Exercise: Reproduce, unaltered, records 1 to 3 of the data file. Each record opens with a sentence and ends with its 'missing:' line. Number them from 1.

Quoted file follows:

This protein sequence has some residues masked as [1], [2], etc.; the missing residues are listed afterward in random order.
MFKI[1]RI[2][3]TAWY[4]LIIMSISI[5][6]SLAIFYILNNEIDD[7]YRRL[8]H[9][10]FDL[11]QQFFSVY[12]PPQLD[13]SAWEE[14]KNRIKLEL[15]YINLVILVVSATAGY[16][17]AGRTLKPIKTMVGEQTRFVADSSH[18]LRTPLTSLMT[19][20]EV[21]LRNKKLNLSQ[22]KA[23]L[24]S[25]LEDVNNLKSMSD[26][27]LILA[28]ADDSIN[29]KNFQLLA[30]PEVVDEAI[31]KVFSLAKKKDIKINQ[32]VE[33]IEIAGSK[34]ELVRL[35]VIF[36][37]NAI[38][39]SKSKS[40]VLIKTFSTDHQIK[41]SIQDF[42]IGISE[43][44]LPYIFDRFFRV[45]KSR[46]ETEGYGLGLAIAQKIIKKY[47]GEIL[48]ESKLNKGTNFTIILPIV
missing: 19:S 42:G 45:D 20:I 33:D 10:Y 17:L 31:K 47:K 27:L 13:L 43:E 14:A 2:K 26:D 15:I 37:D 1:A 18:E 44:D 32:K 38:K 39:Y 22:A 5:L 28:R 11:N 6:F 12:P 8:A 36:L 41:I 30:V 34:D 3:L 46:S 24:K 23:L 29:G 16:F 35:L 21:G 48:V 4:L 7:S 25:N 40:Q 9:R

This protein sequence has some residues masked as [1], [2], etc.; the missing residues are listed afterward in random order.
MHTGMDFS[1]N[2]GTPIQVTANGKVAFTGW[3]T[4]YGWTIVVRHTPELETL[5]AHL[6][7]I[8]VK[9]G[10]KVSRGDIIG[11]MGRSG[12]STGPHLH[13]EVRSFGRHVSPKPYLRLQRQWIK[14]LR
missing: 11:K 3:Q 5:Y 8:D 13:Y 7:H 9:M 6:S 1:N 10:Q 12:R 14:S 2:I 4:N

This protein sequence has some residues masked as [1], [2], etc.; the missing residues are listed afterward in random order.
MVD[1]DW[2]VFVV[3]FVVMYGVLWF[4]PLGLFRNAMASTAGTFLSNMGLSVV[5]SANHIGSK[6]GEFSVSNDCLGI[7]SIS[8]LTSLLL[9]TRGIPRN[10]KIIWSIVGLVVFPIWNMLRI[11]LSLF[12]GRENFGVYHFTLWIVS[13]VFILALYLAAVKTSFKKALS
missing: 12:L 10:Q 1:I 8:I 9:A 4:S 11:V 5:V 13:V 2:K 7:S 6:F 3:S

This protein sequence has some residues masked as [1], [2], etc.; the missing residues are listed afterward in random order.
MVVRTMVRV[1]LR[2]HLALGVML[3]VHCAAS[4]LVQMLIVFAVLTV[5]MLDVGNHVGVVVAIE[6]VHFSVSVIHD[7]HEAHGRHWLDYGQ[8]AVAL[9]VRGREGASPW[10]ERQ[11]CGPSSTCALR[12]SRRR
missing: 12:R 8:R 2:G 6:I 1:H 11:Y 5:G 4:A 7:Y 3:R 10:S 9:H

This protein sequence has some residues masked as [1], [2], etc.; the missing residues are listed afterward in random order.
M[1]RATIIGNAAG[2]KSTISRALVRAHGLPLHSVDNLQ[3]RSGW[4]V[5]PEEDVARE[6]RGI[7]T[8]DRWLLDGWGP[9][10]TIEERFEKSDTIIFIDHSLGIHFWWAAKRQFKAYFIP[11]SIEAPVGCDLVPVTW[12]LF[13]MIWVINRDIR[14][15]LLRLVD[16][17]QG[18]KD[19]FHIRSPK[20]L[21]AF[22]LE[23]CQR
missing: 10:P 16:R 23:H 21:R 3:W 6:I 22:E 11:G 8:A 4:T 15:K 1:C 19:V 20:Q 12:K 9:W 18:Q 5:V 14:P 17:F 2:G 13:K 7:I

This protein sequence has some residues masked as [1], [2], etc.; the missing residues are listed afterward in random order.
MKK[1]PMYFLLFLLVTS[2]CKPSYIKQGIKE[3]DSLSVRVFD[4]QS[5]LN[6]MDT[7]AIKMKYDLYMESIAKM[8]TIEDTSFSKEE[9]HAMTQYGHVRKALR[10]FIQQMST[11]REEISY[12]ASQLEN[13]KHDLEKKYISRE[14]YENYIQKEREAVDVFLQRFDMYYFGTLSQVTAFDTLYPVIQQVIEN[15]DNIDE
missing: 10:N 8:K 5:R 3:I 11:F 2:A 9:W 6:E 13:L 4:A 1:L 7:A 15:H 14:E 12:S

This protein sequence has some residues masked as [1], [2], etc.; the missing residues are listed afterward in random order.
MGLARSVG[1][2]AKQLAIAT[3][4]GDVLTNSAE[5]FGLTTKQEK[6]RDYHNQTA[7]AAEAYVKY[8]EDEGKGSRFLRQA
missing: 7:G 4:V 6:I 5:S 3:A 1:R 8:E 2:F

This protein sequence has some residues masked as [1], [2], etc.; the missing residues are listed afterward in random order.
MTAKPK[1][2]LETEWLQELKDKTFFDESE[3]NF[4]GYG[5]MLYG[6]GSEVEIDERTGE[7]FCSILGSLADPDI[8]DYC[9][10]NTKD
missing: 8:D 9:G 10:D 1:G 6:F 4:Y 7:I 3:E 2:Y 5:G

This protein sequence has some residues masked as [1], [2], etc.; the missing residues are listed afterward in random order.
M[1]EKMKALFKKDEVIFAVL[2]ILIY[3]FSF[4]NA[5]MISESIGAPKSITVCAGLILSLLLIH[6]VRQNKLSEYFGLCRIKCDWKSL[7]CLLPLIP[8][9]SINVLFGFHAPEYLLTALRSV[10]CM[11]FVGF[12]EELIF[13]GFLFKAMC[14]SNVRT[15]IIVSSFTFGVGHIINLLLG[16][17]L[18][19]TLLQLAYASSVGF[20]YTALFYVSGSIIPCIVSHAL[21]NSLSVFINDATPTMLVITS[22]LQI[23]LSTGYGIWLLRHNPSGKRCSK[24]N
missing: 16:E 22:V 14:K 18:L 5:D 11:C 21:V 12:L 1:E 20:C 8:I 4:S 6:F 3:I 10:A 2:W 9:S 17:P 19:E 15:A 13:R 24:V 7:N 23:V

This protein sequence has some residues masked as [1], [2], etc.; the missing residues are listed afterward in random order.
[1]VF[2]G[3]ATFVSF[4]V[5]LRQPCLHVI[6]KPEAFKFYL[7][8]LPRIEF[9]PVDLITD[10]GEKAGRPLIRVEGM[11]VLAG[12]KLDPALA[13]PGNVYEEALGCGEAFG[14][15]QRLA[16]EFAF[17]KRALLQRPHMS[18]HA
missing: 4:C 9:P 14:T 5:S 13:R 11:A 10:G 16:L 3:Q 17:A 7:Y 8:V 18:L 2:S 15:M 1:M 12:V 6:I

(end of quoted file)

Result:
This protein sequence has some residues masked as [1], [2], etc.; the missing residues are listed afterward in random order.
MFKI[1]RI[2][3]TAWY[4]LIIMSISI[5][6]SLAIFYILNNEIDD[7]YRRL[8]H[9][10]FDL[11]QQFFSVY[12]PPQLD[13]SAWEE[14]KNRIKLEL[15]YINLVILVVSATAGY[16][17]AGRTLKPIKTMVGEQTRFVADSSH[18]LRTPLTSLMT[19][20]EV[21]LRNKKLNLSQ[22]KA[23]L[24]S[25]LEDVNNLKSMSD[26][27]LILA[28]ADDSIN[29]KNFQLLA[30]PEVVDEAI[31]KVFSLAKKKDIKINQ[32]VE[33]IEIAGSK[34]ELVRL[35]VIF[36][37]NAI[38][39]SKSKS[40]VLIKTFSTDHQIK[41]SIQDF[42]IGISE[43][44]LPYIFDRFFRV[45]KSR[46]ETEGYGLGLAIAQKIIKKY[47]GEIL[48]ESKLNKGTNFTIILPIV
missing: 19:S 42:G 45:D 20:I 33:D 10:Y 17:L 31:K 47:K 27:L 13:L 43:E 14:A 2:K 26:D 15:I 37:D 1:A 18:E 44:D 32:K 38:K 39:Y 22:A 5:L 28:R 11:N 6:F 12:P 8:A 36:L 41:I 30:V 34:D 3:L 46:S 24:K 23:L 29:G 16:F 35:L 21:G 48:V 4:L 7:S 25:N 40:Q 9:R

This protein sequence has some residues masked as [1], [2], etc.; the missing residues are listed afterward in random order.
MHTGMDFS[1]N[2]GTPIQVTANGKVAFTGW[3]T[4]YGWTIVVRHTPELETL[5]AHL[6][7]I[8]VK[9]G[10]KVSRGDIIG[11]MGRSG[12]STGPHLH[13]EVRSFGRHVSPKPYLRLQRQWIK[14]LR
missing: 11:K 3:Q 5:Y 8:D 13:Y 7:H 9:M 6:S 1:N 10:Q 12:R 14:S 2:I 4:N

This protein sequence has some residues masked as [1], [2], etc.; the missing residues are listed afterward in random order.
MVD[1]DW[2]VFVV[3]FVVMYGVLWF[4]PLGLFRNAMASTAGTFLSNMGLSVV[5]SANHIGSK[6]GEFSVSNDCLGI[7]SIS[8]LTSLLL[9]TRGIPRN[10]KIIWSIVGLVVFPIWNMLRI[11]LSLF[12]GRENFGVYHFTLWIVS[13]VFILALYLAAVKTSFKKALS
missing: 12:L 10:Q 1:I 8:I 9:A 4:S 11:V 5:V 13:V 2:K 7:S 6:F 3:S